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The Power of Community
Mom with a View

The Power of Community

Using social pressure to your advantage.

by

I really should apply for a grant. It seems there are studies commissioned to discover the most obvious truths, studies published in prestigious journals. I'm in the wrong line of work.

The latest of those is described in a recent New England Journal of Medicine. These clever researchers (clever because they thought to apply for a grant!) have learned that social networks have an even greater effect on the chance of becoming obese than genes do.

I'm not sure why this is news. AA and OA and all the other "Anonymous" groups have meetings and sponsors because they recognize the power of community. Many people make work-out commitments with a buddy in an effort to stick with it. Peer pressure is a well-documented phenomenon.

A friend of mine worked at a local university researching strategies for discouraging smoking among college kids (yet another lucky grant recipient). Her findings: It all depended on what they believed their friends were doing. If they thought their classmates were smoking, they were more likely to start. If they thought they weren't, that was the most effective deterrent.

These are important ideas when developing strategies for dealing with these widespread problems. They're just not new. The Jewish people have known the power of community since time immemorial. When the Jews went down to Egypt, they asked for the land of Goshen, a place where they could live as a unique and separate community.

This was and is one of the secrets to our survival. Community life reinforces community goals and standards and helps keep destructive values at bay.

One of the most painful punishments in the times of the Torah required separation from the community and conversely, anyone who voluntarily abandoned the Jewish people in times of trouble faced serious consequences.

We see clearly the power of peers for our children (particularly our teenagers). But we shouldn't diminish its power for ourselves. We need community.

While some American movies endorse the ideas of the noble, principled loner (think Clint Eastwood), this is not the Jewish ideal. We are meant to live together -- to help each other, support each other, and reinforce our values.

A community that shares our values allows us to grow and thrive.

While the New England Journal of Medicine piece was focused on eating, particularly obesity, there are even more serious issues at stake. A community that shares our values allows us to grow and thrive. We aspire to live up to the standards it sets. A community with values contrary to our own also has an impact. We are not immune (just read the studies!).

If we spend time with people who gossip, we will gossip. If we spend time with people whose focus is fashion and shopping, our focus will become fashion and shopping. If we spend time with people who mock learning and growing, we will find ‘more acceptable' pastimes.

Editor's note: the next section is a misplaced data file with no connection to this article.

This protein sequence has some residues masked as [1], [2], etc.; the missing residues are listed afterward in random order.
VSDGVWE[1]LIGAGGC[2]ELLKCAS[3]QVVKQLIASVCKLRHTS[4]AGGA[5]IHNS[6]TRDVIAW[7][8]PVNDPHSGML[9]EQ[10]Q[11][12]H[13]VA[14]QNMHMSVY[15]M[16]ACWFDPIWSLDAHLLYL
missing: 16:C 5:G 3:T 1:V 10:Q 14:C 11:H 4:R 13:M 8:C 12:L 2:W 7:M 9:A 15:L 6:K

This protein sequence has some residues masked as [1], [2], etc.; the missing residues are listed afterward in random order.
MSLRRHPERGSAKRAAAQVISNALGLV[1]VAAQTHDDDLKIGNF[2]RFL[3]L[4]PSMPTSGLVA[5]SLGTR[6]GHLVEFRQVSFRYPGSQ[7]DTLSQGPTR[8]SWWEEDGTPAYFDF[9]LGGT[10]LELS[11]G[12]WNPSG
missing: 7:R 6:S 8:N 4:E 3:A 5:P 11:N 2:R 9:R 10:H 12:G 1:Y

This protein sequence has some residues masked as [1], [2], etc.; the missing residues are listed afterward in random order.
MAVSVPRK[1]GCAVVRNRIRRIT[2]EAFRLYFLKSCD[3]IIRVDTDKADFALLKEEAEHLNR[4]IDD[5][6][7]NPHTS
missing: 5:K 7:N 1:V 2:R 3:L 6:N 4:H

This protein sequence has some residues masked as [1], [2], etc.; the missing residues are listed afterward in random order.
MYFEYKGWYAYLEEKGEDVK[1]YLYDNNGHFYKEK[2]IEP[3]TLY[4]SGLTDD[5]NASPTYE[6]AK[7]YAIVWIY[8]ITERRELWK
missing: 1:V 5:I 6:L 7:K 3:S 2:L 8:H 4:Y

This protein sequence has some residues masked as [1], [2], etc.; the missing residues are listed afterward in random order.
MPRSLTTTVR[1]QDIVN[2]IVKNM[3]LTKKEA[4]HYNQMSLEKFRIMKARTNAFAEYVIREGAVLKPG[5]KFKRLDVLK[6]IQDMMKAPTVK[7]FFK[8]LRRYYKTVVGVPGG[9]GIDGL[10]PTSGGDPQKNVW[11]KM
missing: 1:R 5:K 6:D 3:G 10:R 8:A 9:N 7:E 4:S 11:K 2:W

On the other hand, if we spend time with people whose focus is spiritual, our focus will be directed in a loftier direction. If we spend time with people who shun malicious slander, we will probably keep our mouths shut. And if we spend time with people whose goal is to actualize their potential and be the best they can be, then we will be motivated to do the same.

It's all up to us. Choosing to live in a supportive community makes a big difference to our lives. We don't need a study to tell us that. And why do all the studies have to tell me to stop eating?!

Published: October 13, 2007


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Visitor Comments: 4

(4) kathee, November 20, 2007 9:24 AM

Problem finding community

I loved your article. I, too, have been unable to find a community. God's will.

(3) Silky Pitterman, October 17, 2007 12:32 PM

You have to want to find the community

The first commentator said he couldn't find any welcoming communities in NYC. Perhaps he looked in the wronge places or didn't extend himself. The Agudah on Avenue M and Ocean Parkway is a lovely congregation with a hopitality committee The Young Israel of Flatbush on Coney Island Ave. and Ave. I also is a very warm and friendly. I think they have a kiddush every week. Cong. Aishel Avrahom on Roder Ave. corner E. 10 St. is also known as the Cheverah Shul because everyone there is welcomed as part of the Chavera. Rabbi Landou's shul is also a lovely place. It is on Ave. L corner E. 9 St. I'm sure there must be many more welcoming congragations. Keep looking and smile. Good luck.

(2) Anonymous, October 17, 2007 1:51 AM

when people are so busy there is no time to create a feeling of community

"Choosing to live in a supportive community makes a big difference to our lives." -- how true. The problem that I find is that, I do not find any active communal groups that are particularly welcoming, in the new york area. Maybe many people are just too busy with work and/or family. Or maybe they are content with their social circle and do not feel any need to extend any invitations to newcomers to join them.

(1) Anonymous, October 16, 2007 5:00 PM

A valid point but....

While the point made in this article is both true and valid, I couldn't help but think: a pity we are such a bunch of sheep! Why can't we think for ourselves and make decisions on the basis of what we choose as best for ourselves, why should what someone else is doing matter? However, if we conciously choose our company, we are indeed thinking for ourselves...and implementing out thoughts in our social lives.

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